Now I must decide how to interpret my position, since that will determine how I act next. I have lost the person I loved, and I am hurt. I might conclude that fear was ultimately responsible, and that is certainly an optimistic belief to hold. On the other hand, if I put myself in the position of the person who left me, they might point the finger at my doubt.

    The last line reads equally well for me if I replace fear with doubt. What do you think?

  10. Brad, thanks for your thoughtful comment.

    I see what you mean about the first poem -though actually it wasn’t believing in him that made me change my mind. The problem was that he had some rather weird and problematic beliefs. Particularly problematic was his belief that, through his reading of my energy, he knew more about what was going on in my psyche than I did (!). And if I dared to disagree he said I was in denial about what was really happening…. And if I questioned the basis for his judgements, he said I wasn’t being open minded about energy etc.

    So yes, he would indeed have said that my doubt was the problem, but I would very strongly disagree.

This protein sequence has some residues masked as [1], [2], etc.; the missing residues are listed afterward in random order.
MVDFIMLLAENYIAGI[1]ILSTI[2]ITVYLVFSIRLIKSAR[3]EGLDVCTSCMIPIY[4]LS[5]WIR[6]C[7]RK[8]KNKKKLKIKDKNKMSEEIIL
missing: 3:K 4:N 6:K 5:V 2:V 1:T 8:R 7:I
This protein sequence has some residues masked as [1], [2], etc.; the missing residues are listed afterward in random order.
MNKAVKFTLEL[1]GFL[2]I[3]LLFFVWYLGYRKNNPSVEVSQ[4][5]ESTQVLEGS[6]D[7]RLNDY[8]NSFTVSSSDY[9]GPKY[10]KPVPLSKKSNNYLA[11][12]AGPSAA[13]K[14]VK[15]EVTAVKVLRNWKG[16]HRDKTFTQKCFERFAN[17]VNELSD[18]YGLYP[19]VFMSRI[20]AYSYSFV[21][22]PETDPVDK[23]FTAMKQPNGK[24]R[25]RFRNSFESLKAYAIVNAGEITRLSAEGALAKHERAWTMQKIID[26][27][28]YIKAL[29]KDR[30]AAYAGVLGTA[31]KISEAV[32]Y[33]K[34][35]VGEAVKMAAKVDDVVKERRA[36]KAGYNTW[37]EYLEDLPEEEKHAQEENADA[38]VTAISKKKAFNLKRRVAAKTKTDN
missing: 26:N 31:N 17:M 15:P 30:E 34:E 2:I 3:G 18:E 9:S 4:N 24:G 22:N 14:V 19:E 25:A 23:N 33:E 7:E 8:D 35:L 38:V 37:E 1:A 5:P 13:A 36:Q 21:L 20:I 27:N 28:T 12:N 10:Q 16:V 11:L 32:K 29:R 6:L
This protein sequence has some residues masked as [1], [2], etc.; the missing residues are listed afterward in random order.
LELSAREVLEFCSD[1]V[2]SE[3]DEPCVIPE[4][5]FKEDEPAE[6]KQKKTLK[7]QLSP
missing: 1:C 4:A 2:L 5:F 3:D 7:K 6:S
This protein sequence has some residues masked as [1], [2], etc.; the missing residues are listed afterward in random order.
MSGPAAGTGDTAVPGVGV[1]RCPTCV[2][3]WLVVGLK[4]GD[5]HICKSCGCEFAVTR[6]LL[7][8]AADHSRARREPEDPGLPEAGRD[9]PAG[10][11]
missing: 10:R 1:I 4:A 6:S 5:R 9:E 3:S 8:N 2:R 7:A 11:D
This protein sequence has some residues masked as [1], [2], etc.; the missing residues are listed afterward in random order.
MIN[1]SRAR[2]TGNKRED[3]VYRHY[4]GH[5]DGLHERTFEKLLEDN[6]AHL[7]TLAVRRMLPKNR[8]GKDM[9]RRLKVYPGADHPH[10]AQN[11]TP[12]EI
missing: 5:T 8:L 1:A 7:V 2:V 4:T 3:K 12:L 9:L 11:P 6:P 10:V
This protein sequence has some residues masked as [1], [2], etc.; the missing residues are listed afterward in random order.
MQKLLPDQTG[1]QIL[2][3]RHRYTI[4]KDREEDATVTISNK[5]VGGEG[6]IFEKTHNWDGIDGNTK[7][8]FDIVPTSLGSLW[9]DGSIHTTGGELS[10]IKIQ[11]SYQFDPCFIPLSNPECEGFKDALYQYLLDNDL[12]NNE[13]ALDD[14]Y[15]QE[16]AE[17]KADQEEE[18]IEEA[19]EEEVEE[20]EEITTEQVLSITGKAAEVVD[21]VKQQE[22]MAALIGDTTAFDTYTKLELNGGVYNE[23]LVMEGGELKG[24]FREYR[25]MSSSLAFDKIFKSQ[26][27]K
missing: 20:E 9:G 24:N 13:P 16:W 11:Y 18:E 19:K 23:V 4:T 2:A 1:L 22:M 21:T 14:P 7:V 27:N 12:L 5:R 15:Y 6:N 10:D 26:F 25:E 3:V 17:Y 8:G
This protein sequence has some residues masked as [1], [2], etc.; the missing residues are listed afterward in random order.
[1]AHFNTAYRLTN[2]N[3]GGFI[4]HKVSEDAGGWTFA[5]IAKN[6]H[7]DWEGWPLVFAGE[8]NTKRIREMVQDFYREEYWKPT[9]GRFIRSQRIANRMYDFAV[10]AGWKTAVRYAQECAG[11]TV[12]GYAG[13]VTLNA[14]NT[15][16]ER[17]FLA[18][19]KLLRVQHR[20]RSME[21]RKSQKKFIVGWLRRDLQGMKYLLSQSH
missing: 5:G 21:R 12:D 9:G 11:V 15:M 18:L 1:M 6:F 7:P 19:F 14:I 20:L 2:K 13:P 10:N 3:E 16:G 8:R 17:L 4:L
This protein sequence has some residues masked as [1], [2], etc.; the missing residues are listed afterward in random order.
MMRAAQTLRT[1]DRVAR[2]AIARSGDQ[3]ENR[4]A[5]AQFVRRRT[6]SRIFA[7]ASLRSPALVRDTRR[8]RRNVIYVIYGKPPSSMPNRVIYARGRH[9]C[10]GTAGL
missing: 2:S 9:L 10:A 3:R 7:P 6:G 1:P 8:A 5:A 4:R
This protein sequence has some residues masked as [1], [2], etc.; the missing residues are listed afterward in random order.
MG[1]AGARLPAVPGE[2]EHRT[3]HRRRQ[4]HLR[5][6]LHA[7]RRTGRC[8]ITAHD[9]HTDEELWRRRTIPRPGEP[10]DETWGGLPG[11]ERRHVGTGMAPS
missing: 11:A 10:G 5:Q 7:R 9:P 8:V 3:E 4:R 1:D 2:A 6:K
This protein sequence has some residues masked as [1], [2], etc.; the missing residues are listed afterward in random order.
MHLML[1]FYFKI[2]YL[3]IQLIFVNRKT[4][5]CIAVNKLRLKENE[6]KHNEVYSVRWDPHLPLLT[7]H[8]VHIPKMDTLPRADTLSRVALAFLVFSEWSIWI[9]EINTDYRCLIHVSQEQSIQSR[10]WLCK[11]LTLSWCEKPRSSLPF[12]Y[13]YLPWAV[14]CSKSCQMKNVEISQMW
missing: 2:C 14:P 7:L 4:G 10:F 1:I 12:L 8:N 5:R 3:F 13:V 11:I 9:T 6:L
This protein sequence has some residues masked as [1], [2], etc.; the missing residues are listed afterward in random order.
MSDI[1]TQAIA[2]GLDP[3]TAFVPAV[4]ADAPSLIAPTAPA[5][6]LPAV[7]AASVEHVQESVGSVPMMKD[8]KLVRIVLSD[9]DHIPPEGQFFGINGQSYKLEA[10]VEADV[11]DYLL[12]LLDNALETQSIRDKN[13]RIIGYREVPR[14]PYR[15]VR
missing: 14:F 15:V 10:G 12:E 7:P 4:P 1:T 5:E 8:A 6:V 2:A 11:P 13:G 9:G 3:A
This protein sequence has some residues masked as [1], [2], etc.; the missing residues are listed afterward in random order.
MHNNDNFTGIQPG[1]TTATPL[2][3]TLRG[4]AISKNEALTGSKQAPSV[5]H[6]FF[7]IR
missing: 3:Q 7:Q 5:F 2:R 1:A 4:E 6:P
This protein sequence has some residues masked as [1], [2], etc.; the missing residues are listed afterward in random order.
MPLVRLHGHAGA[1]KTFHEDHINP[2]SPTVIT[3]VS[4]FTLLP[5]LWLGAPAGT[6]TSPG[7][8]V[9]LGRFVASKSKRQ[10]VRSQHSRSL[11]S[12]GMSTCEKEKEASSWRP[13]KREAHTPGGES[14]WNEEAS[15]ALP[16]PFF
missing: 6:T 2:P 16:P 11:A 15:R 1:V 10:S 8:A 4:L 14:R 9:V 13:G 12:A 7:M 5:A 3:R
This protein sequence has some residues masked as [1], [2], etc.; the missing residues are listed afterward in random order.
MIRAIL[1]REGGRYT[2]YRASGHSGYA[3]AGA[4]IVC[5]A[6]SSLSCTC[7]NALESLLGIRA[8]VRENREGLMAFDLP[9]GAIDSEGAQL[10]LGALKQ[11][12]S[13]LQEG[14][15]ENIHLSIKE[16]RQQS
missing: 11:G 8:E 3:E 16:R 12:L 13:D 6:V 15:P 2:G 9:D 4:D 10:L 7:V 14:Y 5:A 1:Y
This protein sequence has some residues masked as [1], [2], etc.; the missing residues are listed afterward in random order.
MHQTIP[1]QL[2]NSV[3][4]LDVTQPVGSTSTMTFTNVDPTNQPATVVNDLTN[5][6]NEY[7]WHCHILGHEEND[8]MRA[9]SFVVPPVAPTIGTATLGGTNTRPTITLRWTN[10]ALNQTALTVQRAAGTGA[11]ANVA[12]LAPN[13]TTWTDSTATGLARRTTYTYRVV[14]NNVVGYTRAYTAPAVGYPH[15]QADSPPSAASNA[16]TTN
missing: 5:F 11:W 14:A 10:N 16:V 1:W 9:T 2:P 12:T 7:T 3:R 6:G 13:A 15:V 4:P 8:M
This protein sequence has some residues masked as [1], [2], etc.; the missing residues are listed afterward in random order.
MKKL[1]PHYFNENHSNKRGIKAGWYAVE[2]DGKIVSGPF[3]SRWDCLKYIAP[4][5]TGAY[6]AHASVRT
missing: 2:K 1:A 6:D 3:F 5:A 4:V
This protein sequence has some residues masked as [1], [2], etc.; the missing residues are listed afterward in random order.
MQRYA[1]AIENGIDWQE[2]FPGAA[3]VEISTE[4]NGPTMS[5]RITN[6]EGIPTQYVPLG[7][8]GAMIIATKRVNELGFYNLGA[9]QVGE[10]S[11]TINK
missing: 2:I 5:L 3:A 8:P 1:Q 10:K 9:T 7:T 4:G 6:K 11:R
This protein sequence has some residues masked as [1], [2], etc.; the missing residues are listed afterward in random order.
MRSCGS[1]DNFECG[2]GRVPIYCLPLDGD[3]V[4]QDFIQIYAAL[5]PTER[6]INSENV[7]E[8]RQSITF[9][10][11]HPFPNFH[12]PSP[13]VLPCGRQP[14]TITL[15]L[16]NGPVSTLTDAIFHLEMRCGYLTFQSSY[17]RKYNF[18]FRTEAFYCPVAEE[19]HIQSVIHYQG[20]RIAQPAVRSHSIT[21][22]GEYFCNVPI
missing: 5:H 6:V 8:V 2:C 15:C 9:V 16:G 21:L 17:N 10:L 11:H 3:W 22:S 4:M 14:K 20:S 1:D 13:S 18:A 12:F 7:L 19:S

I don’t think there is anything at all wrong with doubting and questioning – the problem comes when we are so afraid about the possible outcome that we can only accept one answer, and block out any evidence that points at the other answer.

    So for me the whole point of the last line is that it’s fear, not doubt, that’s the problem. Does that make sense?

  11. i found out i was leaving the old link to justpaisley…. so i am popping in to correct that….

  12. I think it’s safe to say that your doubts were well founded, Lirone. I see what you mean about the fear. Thanks for taking the time to chat, and thanks for making such engaging poetry.

  13. Doubt and Fear captured me.

  14. silence is often a wise preference… and then i see the intimacy of love is jarred by the reality of questioning, doubt and fear… how helpless one can become by another’s action.. helpless to hold onto someone who has already let go, never held on… a beautiful piece of a thoughtful mind